Bil Browning

GLADly bending over or All coastal states are tops

Filed By Bil Browning | March 03, 2009 10:30 AM | comments

Filed in: Marriage Equality, Politics
Tags: DOMA, federal court, flyover country, gay marriage, GLAD, same-sex marriage

The Gay and Lesbian Advocates and Defenders (GLAD) announced at a press conference today that they filed "the first concerted, multi-plaintiff lawsuit to challenge the federal Defense of Marriage Act (DOMA)" in federal district court.

New England's Bay Windows reports:

GLAD plans to file suit March 3 in the Federal District Court of Massachusetts, challenging provisions in section three of DOMA that bar the federal government from granting certain protections to legally married same-sex couples.
deal_with_it.jpgIf successful the suit would overturn only those specific provisions of DOMA, not the entire statute, which prevents federal recognition of any same-sex marriage and also allows states to deny recognition of same-sex marriages performed in other states.

The marriage fight has cost me dearly in Indiana. I've lost jobs. I've lost an apartment and been denied others. I've been beaten with a crowbar and gang raped by men who called me "faggot" and "queer" over and over and over to the point where I still here them in my sleep. And there's not a damned thing I can do about it because our state legislature is still focused on keeping the queers from getting married - something we neither asked nor demanded - instead of moving the ball forward on discrimination and basic human rights.

So, kudos to an east coast state that already has marriage. I'll bend over now; coastal states seem to all be tops.

One Step Forward and Two Steps Back

It couldn't come at a worse time for Indiana. We just staved off a marriage amendment with the logic by our House Speaker that we already had a DOMA law and there's been no challenge federally. The general strategy was, "If they were challenging it nationally, it'd be a different story because then the judges would have control." The session isn't over yet and there's plenty of time next year to revisit that bit of legislation too.

onestepforward.jpgA person from Massachusetts commented on a mailing list I'm on, "and know one thing, Mary Bonauto rarely ever loses." That sends me over the edge.

Mary Bonauto had better not make this one of those "rare" cases because it's going to knock out our "rare" win for hate crimes and employment protections. We have a chance of finally passing those now that the focus was taken off of marriage for the first time in almost 10 years but as soon as this hits the local papers we're screwed. Focus back on f--king marriage again.

Even all of the work I've done with Indiana towns and cities to pass non-discrimination ordinances is honestly useless; they can't be enforced because of the state law which says that local government can't go beyond the protections offered by the state. Companies don't even have to respond to a complaint or notice by a human rights commission if it's LGBT-related.

And when there's a chance of gay weddings in Indiana, why bother helping the gays and being seen as gay friendly? Remember - New England Republicans are our Democrats. Look at ENDA. What other state had a majority of Democrats - of which the majority wouldn't vote for ENDA and were behind the "dump trans people" brigade? Obama may have turned us blue for him, but not blue enough for that.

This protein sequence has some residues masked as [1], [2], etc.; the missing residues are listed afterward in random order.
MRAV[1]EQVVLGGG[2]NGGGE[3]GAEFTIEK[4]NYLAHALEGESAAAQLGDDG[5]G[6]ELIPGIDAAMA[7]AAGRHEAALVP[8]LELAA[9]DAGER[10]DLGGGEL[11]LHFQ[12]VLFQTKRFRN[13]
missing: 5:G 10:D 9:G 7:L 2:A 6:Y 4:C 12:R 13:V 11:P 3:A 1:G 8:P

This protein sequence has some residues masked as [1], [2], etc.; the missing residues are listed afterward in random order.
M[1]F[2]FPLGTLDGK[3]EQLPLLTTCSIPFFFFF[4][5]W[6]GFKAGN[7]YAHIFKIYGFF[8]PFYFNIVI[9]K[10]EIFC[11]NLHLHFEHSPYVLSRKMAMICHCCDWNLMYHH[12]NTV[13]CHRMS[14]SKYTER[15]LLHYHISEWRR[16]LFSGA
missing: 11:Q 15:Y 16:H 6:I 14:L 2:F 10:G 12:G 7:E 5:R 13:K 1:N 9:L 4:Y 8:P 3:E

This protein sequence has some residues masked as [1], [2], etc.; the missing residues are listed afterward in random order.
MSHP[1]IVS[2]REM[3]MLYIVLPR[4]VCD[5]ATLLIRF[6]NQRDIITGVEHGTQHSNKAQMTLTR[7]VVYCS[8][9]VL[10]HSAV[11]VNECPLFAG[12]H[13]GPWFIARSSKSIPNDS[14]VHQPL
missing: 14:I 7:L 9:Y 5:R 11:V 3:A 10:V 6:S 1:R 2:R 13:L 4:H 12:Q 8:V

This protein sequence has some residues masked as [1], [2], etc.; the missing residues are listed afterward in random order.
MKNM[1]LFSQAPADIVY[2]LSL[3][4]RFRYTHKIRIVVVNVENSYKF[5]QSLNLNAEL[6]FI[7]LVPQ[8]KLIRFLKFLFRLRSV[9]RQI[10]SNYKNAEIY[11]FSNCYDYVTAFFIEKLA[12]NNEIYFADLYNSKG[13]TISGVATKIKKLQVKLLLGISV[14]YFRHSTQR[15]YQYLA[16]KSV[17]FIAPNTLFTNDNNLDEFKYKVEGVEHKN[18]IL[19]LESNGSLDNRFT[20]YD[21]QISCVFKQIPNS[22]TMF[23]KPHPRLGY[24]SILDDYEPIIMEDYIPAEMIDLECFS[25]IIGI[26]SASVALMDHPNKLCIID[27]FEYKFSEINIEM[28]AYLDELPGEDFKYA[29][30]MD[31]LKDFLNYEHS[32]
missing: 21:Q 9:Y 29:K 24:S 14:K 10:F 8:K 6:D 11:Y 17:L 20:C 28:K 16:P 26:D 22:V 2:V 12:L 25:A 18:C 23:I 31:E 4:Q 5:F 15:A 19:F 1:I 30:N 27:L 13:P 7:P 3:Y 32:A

"Painfully Familiar"

You know what I thought when the "news" broke that Hawaii might get civil unions? Might?!? They got us into the damned problem to start with and now they might finally get civil unions? GLAD's going after one portion? We're going for the right to life and liberty before the right to happiness.

That one portion isn't without cost. My concerns on the mailing list generated a reply that read:

this sounds painfully familiar. when the marriage case in MA was first being tried, everyone had a fit here. we can't do that! no no no!

There's a reason why what you're hearing is familiar to you. Perhaps, someone will actually listen. Because there's consequences to GLAD's actions that they don't have to live with. We do. We pay with our blood, our money, our time, our energy, and our security.

When the next kid is beat up for being too nelly and nothing happens other than a slap on the wrist? When the butch lesbian loses her job in this economy with double digit unemployment rates? I'll tell them it sounds "painfully familiar," but GLAD is going after section 3 of DOMA so sit back and enjoy the show.

The Myopic Focus on Marriage

As a movement we've focused on marriage quite a bit. Almost every national group helped in some sort with Prop 8. Almost every state has had folks on the ground locally trying to stop their state's amendment - without luck. Coastal states keep pushing the ball forward for marriage.

Myopic.jpgBut when do some of those orgs help those of us who can still get fired for being LGBT? Or denied housing? Or even public accommodations? Or hate crimes protections? All four have happened - repeatedly - here in the past year. And not a damned peep from any of the national groups on how to help us get the basic rights that a lot of the our readers take for granted every day.

Where's the coastal and national groups saying, "We're not free until we're all free." and sending us some help organizing, fundraising and lobbying? Where's the millions of dollars spent to allow a small portion of one state's queer folks to get hitched? Or hell, 1/10th of that cash...

Where's the planning sessions on helping out flyover country states? Where's the e-mails on those mailing lists? Where's the shout back to middle America that Harvey Milk gave? Remember, the kids he talked about in his speeches came from my area and he was there to help - and not just help us get married but to have some damned dignity and basic recognitions.

This isn't help. This is hurt. And, personally? I'm glad some folks can get married. Good for them; they're lucky. I fought for them both nationally and I fought for myself locally because of them.